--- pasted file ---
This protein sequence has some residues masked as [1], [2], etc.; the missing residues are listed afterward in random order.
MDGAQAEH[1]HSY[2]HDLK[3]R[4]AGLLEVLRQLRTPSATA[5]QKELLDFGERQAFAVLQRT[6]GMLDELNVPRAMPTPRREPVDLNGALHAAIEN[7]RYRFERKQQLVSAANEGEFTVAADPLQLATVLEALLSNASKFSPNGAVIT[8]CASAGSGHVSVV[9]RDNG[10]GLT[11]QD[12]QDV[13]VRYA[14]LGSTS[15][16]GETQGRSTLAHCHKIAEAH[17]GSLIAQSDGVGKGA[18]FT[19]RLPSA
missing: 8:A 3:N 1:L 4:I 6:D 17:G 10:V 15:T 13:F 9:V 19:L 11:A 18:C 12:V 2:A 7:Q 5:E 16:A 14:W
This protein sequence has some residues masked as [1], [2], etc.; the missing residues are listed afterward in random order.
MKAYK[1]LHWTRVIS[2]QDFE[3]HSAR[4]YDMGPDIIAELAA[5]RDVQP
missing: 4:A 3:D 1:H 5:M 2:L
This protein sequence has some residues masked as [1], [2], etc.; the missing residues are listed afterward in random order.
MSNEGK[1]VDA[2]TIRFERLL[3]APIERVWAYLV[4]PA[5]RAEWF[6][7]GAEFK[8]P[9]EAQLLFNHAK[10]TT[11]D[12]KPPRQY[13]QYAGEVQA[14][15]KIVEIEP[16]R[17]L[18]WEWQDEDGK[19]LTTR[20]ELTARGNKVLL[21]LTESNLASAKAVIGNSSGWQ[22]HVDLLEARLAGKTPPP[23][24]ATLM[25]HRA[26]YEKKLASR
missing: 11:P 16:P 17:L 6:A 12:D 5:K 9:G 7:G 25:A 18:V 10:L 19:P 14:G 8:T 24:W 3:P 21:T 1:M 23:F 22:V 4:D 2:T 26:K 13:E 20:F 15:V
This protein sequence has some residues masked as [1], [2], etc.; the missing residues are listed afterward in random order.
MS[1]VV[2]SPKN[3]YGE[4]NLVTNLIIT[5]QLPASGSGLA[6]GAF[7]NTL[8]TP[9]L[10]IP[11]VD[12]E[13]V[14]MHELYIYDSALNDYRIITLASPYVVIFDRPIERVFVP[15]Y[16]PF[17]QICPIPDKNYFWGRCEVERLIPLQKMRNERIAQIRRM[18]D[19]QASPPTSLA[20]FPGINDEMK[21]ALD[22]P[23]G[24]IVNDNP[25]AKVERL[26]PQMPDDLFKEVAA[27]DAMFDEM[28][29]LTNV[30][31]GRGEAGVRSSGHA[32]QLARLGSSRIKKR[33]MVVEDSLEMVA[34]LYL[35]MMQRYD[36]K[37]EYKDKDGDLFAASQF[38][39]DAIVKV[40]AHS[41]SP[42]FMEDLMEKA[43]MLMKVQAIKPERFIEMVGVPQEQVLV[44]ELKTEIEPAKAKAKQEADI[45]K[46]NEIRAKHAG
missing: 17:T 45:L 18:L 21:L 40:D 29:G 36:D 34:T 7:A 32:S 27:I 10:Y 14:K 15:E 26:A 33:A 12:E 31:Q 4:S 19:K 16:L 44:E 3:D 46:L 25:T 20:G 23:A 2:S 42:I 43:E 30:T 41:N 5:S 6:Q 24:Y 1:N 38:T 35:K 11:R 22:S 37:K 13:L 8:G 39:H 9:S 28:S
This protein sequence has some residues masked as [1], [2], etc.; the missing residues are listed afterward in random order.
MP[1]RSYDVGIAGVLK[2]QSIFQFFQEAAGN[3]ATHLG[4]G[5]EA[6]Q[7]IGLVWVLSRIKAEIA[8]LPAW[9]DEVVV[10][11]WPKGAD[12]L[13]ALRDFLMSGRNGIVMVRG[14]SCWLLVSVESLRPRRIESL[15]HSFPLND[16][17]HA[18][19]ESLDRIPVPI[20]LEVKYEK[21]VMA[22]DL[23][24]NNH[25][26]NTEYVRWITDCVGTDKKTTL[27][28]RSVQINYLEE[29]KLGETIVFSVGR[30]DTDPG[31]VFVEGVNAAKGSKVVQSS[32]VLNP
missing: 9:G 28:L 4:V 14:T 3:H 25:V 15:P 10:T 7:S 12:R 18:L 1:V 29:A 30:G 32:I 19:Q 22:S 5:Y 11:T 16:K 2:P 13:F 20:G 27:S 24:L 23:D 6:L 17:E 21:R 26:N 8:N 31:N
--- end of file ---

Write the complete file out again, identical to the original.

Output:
This protein sequence has some residues masked as [1], [2], etc.; the missing residues are listed afterward in random order.
MDGAQAEH[1]HSY[2]HDLK[3]R[4]AGLLEVLRQLRTPSATA[5]QKELLDFGERQAFAVLQRT[6]GMLDELNVPRAMPTPRREPVDLNGALHAAIEN[7]RYRFERKQQLVSAANEGEFTVAADPLQLATVLEALLSNASKFSPNGAVIT[8]CASAGSGHVSVV[9]RDNG[10]GLT[11]QD[12]QDV[13]VRYA[14]LGSTS[15][16]GETQGRSTLAHCHKIAEAH[17]GSLIAQSDGVGKGA[18]FT[19]RLPSA
missing: 8:A 3:N 1:L 4:I 6:D 17:G 10:V 15:T 13:F 9:V 19:L 11:A 18:C 12:V 2:A 7:Q 5:E 16:A 14:W
This protein sequence has some residues masked as [1], [2], etc.; the missing residues are listed afterward in random order.
MKAYK[1]LHWTRVIS[2]QDFE[3]HSAR[4]YDMGPDIIAELAA[5]RDVQP
missing: 4:A 3:D 1:H 5:M 2:L
This protein sequence has some residues masked as [1], [2], etc.; the missing residues are listed afterward in random order.
MSNEGK[1]VDA[2]TIRFERLL[3]APIERVWAYLV[4]PA[5]RAEWF[6][7]GAEFK[8]P[9]EAQLLFNHAK[10]TT[11]D[12]KPPRQY[13]QYAGEVQA[14][15]KIVEIEP[16]R[17]L[18]WEWQDEDGK[19]LTTR[20]ELTARGNKVLL[21]LTESNLASAKAVIGNSSGWQ[22]HVDLLEARLAGKTPPP[23][24]ATLM[25]HRA[26]YEKKLASR
missing: 11:P 16:P 17:L 6:A 12:D 5:K 9:G 7:G 25:A 18:V 10:L 19:P 14:G 8:T 24:W 3:P 21:T 1:M 23:F 22:V 4:D 2:T 26:K 13:E 20:F 15:V
This protein sequence has some residues masked as [1], [2], etc.; the missing residues are listed afterward in random order.
MS[1]VV[2]SPKN[3]YGE[4]NLVTNLIIT[5]QLPASGSGLA[6]GAF[7]NTL[8]TP[9]L[10]IP[11]VD[12]E[13]V[14]MHELYIYDSALNDYRIITLASPYVVIFDRPIERVFVP[15]Y[16]PF[17]QICPIPDKNYFWGRCEVERLIPLQKMRNERIAQIRRM[18]D[19]QASPPTSLA[20]FPGINDEMK[21]ALD[22]P[23]G[24]IVNDNP[25]AKVERL[26]PQMPDDLFKEVAA[27]DAMFDEM[28][29]LTNV[30][31]GRGEAGVRSSGHA[32]QLARLGSSRIKKR[33]MVVEDSLEMVA[34]LYL[35]MMQRYD[36]K[37]EYKDKDGDLFAASQF[38][39]DAIVKV[40]AHS[41]SP[42]FMEDLMEKA[43]MLMKVQAIKPERFIEMVGVPQEQVLV[44]ELKTEIEPAKAKAKQEADI[45]K[46]NEIRAKHAG
missing: 17:T 45:L 18:L 21:L 40:D 29:G 36:D 34:T 7:A 32:S 27:I 10:Y 14:K 15:E 26:A 33:A 12:E 31:Q 4:S 19:K 16:L 44:E 3:D 46:L 25:T 20:G 23:A 2:S 42:I 43:E 30:T 41:N 5:S 6:Q 24:Y 1:N 38:T 35:K 11:R 22:S 37:K 13:L 8:G 39:H 9:S 28:S
This protein sequence has some residues masked as [1], [2], etc.; the missing residues are listed afterward in random order.
MP[1]RSYDVGIAGVLK[2]QSIFQFFQEAAGN[3]ATHLG[4]G[5]EA[6]Q[7]IGLVWVLSRIKAEIA[8]LPAW[9]DEVVV[10][11]WPKGAD[12]L[13]ALRDFLMSGRNGIVMVRG[14]SCWLLVSVESLRPRRIESL[15]HSFPLND[16][17]HA[18][19]ESLDRIPVPI[20]LEVKYEK[21]VMA[22]DL[23][24]NNH[25][26]NTEYVRWITDCVGTDKKTTL[27][28]RSVQINYLEE[29]KLGETIVFSVGR[30]DTDPG[31]VFVEGVNAAKGSKVVQSS[32]VLNP
missing: 9:G 28:L 4:V 14:T 3:H 25:V 15:P 10:T 7:S 12:R 18:L 1:V 29:A 30:G 32:I 19:Q 22:S 5:Y 11:T 16:K 2:P 13:F 20:G 27:S 24:L 23:D 6:L 17:E 21:R 26:N 8:N 31:N